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Yarmouth TKD black belt student a role model to many


Martial art training has taught 16-year-old to defend herself physically and mentally

YARMOUTH - Sophie Geis hoists a heavy tub full of medals onto the table. There must be over 100 that she’s earned on her way to her third-degree black belt in taekwondo. Geis says it took time and a lot of patience to get there.

“I worked my way up,” she says.

“Every belt rank, you learn new patterns. It’s kind of fascinating.”

She started as a "tiny tiger" at Black Belt World in Toronto with master Tommy Chang when she was four years old. After her family moved to Yarmouth she resumed training with Randy Muise Taekwon-Do.

She was 11 when she received her first black belt. It was only the second time in 18 years that her instructor, Randy Muise, graded an 11-year old as a black belt. In 2015 she received her second-degree black belt and in November 2017 she was awarded her third-degree black belt, the youngest in the club to receive one. This year she was the black belt grand champion at the Muise Taekwondo Invitational Tournament.

Geis says there were many other activities she tried in younger years.

“I was in swimming, dancing, soccer, horseback riding, but this is the thing that I’ve been consistent with.

“It just comes natural. My body wants to do it. Mom could tell that I loved it from a young age.”

She adds that she loves the teaching and educational aspect of the sport as well.

“You’re learning, you never stop learning.”

Although she hasn’t been to taekwondo class a lot recently because of a busy school schedule, she looks forward to getting back into her routine and teaching again.

“I don’t want to say my world revolves around taekwondo, it doesn’t … I’m more into books and school and friends. But it’s definitely one of my favourite sports, hobbies, extracurriculars. Between the fighting and the running and just the workout. It’s a commitment. It keeps you fit and it’s a family environment for sure with a lot of support.

Geis is a strong supporter of girls learning self-defence.

“It doesn’t have to be as much as I do. There are free women’s defense sessions around here from time to time. It’s a good thing to know. I just wish more people knew what a benefit it is.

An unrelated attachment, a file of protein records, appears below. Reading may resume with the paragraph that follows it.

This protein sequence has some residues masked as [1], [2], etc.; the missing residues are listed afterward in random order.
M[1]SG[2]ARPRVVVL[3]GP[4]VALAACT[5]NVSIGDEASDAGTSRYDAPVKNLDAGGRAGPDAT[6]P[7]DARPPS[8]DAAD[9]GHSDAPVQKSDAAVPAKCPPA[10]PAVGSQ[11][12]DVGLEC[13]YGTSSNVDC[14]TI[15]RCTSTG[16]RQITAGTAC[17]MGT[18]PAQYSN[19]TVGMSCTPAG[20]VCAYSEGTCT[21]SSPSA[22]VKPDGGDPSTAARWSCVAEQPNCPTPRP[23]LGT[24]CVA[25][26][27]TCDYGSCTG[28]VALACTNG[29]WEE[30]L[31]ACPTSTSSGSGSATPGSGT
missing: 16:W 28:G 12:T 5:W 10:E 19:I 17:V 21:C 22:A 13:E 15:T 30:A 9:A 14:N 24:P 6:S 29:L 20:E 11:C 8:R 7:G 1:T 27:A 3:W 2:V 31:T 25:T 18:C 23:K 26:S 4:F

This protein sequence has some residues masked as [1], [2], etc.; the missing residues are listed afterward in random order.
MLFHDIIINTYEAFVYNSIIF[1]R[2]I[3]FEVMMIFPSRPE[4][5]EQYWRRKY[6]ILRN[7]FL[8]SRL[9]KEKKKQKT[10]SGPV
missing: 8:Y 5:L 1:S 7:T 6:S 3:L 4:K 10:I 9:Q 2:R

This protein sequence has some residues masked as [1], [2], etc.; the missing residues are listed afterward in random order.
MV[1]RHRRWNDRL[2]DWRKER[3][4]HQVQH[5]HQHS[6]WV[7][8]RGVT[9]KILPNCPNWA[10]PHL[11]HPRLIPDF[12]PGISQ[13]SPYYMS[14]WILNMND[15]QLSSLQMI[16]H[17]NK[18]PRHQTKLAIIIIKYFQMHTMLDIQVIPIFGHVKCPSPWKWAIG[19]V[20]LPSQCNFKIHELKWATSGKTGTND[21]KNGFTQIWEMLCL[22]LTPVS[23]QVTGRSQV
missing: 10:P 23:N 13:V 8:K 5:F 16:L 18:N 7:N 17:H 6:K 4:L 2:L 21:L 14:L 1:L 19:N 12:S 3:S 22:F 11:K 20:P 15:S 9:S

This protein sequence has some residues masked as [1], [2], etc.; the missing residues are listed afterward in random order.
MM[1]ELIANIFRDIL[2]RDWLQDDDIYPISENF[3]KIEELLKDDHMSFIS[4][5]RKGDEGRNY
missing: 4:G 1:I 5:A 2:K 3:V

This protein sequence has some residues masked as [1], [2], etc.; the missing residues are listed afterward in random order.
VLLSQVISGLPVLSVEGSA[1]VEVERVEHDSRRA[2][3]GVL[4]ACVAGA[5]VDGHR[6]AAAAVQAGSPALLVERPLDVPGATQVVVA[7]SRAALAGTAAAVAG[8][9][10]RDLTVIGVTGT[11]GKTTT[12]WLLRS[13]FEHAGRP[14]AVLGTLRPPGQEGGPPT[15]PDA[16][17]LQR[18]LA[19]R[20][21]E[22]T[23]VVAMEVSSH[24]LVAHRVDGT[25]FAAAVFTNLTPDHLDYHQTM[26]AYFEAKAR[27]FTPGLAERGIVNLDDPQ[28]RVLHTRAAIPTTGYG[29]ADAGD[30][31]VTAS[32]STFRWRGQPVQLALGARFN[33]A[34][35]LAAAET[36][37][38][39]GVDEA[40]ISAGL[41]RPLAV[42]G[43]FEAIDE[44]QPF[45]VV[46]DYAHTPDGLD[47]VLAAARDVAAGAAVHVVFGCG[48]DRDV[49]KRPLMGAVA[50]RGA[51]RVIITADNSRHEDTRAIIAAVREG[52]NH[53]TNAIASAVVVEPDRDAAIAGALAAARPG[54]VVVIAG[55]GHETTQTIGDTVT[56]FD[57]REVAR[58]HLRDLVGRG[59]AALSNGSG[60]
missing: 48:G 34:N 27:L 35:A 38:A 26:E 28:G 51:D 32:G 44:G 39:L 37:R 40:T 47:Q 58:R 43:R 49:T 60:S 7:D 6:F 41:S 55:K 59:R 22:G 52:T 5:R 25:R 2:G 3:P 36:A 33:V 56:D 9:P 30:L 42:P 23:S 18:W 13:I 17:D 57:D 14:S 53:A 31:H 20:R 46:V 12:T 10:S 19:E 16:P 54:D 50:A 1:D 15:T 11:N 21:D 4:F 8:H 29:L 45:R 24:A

She adds that it’s not just girls that should learn self-defense.

“Guys need it too. There are predators for any sex, any age, any size. There are total freaks in this world that you have to watch out for.”

Instructor Randy Muise says Geis is an excellent example of what training in the martial arts can do for a person.

“Internal strength, confidence, compassion, highly motivated and a positive member of society, are the personality traits of the true martial artist, traits that Ms. Geis excels in.

“Through her years of dedication to training she has become a role model and inspiration to the younger generation and a remarkable example to everyone she meets of what hard work, focus and dedication can achieve.”

Muise adds that through Geis’s taekwondo training she’s learned the ability to defend herself both physically and mentally against the bullies of the world.

“She’s also learned that she can accomplish her goals both inside and outside the training studio. She’s gained the strength and confidence to overcome life’s many adversities and rise above doubt, fear and failure.

“Training in the martial arts is not about fighting, it’s about self-respect, compassion, integrity, perseverance, self-control and having an indomitable spirit. Ms. Geis is an example of all these attributes.”

More about Black Belts

In taekwondo, 10th dan (grandmaster) is the highest degree of black belt. The unusual part is you can only earn up to 9th dan. The 10th dan is rewarded for respect for an individual when they dedicate their lives to taekwondo. There are nine dans in black belt, according to the International Taekwondo Federation.

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